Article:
Next Article in Journal
Novel Insights into Plant Genome Evolution and Adaptation as Revealed through Transposable Elements and Non-Coding RNAs in Conifers
Next Article in Special Issue
Inter-Individual Variability in Xenobiotic-Metabolizing Enzymes: Implications for Human Aging and Longevity
Previous Article in Journal
Knockdown of Cytochrome P450 Genes Gh_D07G1197 and Gh_A13G2057 on Chromosomes D07 and A13 Reveals Their Putative Role in Enhancing Drought and Salt Stress Tolerance in Gossypium hirsutum
Previous Article in Special Issue
The Genetic Variability of APOE in Different Human Populations and Its Implications for Longevity
Open AccessArticle

Exceptional Longevity and Polygenic Risk for Cardiovascular Health

1
Centre for Healthy Brain Ageing, School of Psychiatry, UNSW Medicine, University of New South Wales, Sydney, NSW 2031, Australia
2
Neuroscience Research Australia, Randwick, NSW 2031, Australia
3
Hunter Medical Research Institute, Newcastle, NSW 2305, Australia
4
Discipline of Mathematics and Statistics, Murdoch University, Perth, WA 6150, Australia
5
Faculty of Health, University of Newcastle, Newcastle, NSW 2308, Australia
6
School of Medical Sciences, University of New South Wales, Sydney, NSW 2052, Australia
7
Dementia Centre for Research Collaboration, University of New South Wales, Sydney, NSW 2052, Australia
8
Pathology North, John Hunter Hospital, Newcastle, NSW 2305, Australia
9
Neuropsychiatric Institute, Prince of Wales Hospital, Barker Street, Randwick, NSW 2031, Australia
*
Author to whom correspondence should be addressed.
Genes 2019, 10(3), 227; https://doi.org/10.3390/genes10030227
Received: 31 January 2019 / Revised: 13 March 2019 / Accepted: 14 March 2019 / Published: 18 March 2019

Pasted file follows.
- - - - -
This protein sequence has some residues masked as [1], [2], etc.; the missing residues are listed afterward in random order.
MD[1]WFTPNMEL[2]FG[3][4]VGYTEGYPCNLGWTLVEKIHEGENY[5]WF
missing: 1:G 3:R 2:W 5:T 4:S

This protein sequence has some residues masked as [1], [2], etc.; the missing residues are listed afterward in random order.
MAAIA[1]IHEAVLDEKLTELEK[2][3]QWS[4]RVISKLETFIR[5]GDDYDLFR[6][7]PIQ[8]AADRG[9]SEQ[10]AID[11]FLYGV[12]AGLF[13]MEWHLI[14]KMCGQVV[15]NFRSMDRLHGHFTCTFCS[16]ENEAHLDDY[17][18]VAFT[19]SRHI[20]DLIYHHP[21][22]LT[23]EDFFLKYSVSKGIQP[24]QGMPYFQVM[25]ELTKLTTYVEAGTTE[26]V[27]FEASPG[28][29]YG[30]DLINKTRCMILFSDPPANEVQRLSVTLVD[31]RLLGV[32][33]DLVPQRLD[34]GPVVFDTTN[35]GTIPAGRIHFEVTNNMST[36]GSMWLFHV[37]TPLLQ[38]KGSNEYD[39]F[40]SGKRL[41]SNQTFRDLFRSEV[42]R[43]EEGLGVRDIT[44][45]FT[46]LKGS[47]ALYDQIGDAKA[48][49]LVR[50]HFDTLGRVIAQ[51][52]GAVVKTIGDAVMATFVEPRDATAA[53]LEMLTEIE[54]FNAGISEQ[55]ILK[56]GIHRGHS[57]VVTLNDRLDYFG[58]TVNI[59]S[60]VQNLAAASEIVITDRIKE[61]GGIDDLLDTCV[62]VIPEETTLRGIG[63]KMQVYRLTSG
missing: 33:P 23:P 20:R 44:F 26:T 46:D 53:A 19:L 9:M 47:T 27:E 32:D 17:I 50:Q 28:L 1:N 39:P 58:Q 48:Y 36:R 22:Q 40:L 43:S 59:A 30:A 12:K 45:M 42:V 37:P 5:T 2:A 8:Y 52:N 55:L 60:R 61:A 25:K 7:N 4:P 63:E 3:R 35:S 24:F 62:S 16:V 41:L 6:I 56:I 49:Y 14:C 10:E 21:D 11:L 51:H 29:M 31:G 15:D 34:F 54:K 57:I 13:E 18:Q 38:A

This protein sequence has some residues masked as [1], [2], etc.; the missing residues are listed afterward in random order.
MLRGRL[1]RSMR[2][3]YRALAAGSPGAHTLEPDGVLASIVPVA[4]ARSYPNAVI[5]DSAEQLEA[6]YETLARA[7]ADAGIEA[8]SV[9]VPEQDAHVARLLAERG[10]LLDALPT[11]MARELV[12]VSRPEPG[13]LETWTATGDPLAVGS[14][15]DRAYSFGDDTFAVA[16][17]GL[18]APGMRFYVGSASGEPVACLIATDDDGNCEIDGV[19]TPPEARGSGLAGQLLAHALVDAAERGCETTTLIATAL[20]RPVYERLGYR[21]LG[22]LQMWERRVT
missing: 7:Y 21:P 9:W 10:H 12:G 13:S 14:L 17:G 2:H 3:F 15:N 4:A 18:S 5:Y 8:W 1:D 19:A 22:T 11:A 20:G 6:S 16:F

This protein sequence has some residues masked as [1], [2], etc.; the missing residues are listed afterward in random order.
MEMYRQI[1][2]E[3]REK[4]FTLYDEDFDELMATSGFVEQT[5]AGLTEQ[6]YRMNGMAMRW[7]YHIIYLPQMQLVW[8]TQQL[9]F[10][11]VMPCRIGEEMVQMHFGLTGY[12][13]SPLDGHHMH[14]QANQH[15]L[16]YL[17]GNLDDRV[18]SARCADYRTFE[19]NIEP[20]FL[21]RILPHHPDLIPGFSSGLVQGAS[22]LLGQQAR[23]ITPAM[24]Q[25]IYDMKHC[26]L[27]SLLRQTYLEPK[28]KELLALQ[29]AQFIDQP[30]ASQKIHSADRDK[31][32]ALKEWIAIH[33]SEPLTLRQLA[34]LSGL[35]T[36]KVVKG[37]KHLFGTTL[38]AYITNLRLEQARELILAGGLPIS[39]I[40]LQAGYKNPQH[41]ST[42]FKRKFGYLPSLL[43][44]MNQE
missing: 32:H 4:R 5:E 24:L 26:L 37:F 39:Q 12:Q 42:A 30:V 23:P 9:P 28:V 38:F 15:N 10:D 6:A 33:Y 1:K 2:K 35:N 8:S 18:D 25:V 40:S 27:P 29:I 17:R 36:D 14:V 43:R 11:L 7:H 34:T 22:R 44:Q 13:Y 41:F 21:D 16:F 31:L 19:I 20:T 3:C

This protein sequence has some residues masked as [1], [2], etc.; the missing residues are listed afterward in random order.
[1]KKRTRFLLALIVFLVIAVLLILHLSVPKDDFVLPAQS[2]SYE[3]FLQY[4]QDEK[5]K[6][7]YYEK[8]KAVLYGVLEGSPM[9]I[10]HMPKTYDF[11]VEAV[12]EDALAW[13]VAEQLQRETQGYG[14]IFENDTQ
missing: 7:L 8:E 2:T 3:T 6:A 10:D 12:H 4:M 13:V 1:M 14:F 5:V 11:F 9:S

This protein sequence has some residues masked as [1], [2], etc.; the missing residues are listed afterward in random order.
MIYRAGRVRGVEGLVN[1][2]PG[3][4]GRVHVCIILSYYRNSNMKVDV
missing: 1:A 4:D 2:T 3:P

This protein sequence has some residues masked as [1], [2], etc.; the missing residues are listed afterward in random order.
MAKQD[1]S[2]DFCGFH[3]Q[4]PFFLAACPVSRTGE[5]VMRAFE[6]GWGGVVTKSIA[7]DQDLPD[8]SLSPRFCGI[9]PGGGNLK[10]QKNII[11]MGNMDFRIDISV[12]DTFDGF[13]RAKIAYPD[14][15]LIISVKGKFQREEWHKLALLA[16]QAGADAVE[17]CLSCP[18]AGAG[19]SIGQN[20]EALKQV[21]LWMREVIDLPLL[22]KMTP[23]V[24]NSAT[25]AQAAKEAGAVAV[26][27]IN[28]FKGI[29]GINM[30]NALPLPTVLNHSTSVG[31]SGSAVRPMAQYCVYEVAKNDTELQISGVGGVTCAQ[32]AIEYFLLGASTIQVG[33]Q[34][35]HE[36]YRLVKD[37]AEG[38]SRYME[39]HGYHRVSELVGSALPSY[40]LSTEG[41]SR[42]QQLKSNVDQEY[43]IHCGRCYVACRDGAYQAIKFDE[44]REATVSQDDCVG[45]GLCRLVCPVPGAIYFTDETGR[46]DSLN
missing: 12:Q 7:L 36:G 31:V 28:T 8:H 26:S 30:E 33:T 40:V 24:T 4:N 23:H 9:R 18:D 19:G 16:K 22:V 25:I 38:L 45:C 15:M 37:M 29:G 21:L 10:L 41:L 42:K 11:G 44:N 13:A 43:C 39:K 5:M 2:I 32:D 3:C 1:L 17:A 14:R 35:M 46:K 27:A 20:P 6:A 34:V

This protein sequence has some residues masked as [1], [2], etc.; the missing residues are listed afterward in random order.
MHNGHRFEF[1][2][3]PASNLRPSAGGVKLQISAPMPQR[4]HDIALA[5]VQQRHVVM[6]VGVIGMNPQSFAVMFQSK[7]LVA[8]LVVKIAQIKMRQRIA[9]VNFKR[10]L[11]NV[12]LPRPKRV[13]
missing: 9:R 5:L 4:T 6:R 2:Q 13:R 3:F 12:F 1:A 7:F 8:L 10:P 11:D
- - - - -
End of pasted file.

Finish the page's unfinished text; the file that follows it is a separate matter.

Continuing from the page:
(This article belongs to the Special Issue Genetic Determinants of Human Longevity)
Studies investigating exceptionally long-lived (ELL) individuals, including genetic studies, have linked cardiovascular-related pathways, particularly lipid and cholesterol homeostasis, with longevity. This study explored the genetic profiles of ELL individuals (cases: n = 294, 95–106 years; controls: n = 1105, 55–65 years) by assessing their polygenic risk scores (PRS) based on a genome wide association study (GWAS) threshold of p < 5 × 10−5. PRS were constructed using GWAS summary data from two exceptional longevity (EL) analyses and eight cardiovascular-related risk factors (lipids) and disease (myocardial infarction, coronary artery disease, stroke) analyses. A higher genetic risk for exceptional longevity (EL) was significantly associated with longevity in our sample (odds ratio (OR) = 1.19–1.20, p = 0.00804 and 0.00758, respectively). Two cardiovascular health PRS were nominally significant with longevity (HDL cholesterol, triglycerides), with higher PRS associated with EL, but these relationships did not survive correction for multiple testing. In conclusion, ELL individuals did not have significantly lower polygenic risk for the majority of the investigated cardiovascular health traits. Future work in larger cohorts is required to further explore the role of cardiovascular-related genetic variants in EL. View Full-Text
Keywords: polygenic risk score; cardiovascular health; exceptional longevity; lipid profile polygenic risk score; cardiovascular health; exceptional longevity; lipid profile
Show Figures

Figure 1

MDPI and ACS Style

Revelas, M.; Thalamuthu, A.; Oldmeadow, C.; Evans, T.-J.; Armstrong, N.J.; Riveros, C.; Kwok, J.B.; Schofield, P.R.; Brodaty, H.; Scott, R.J.; Attia, J.R.; Sachdev, P.S.; Mather, K.A. Exceptional Longevity and Polygenic Risk for Cardiovascular Health. Genes 2019, 10, 227.

Show more citation formats Show less citations formats
Note that from the first issue of 2016, MDPI journals use article numbers instead of page numbers. See further details here.

Article Access Map by Country/Region

1
Back to TopTop